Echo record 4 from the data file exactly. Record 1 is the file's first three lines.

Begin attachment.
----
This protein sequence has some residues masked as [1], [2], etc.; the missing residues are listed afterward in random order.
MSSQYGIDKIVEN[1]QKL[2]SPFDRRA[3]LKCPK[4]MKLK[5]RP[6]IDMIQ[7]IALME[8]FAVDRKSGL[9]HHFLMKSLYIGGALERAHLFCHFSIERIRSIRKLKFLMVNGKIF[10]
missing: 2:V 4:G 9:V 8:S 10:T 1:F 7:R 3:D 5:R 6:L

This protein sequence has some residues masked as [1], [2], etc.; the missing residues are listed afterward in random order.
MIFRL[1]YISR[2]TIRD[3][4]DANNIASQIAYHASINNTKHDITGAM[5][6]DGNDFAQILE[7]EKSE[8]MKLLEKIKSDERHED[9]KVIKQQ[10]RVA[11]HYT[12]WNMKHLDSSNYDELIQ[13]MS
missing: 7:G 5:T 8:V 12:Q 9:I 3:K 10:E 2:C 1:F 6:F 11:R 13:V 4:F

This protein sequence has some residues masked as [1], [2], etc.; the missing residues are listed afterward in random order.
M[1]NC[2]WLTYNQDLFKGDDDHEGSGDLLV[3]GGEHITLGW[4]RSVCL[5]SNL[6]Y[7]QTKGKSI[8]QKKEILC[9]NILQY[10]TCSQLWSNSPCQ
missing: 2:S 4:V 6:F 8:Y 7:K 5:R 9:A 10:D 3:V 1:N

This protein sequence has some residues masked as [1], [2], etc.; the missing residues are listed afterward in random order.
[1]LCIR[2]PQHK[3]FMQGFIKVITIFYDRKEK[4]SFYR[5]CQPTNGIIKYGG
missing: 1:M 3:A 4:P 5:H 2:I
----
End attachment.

This protein sequence has some residues masked as [1], [2], etc.; the missing residues are listed afterward in random order.
[1]LCIR[2]PQHK[3]FMQGFIKVITIFYDRKEK[4]SFYR[5]CQPTNGIIKYGG
missing: 1:M 3:A 4:P 5:H 2:I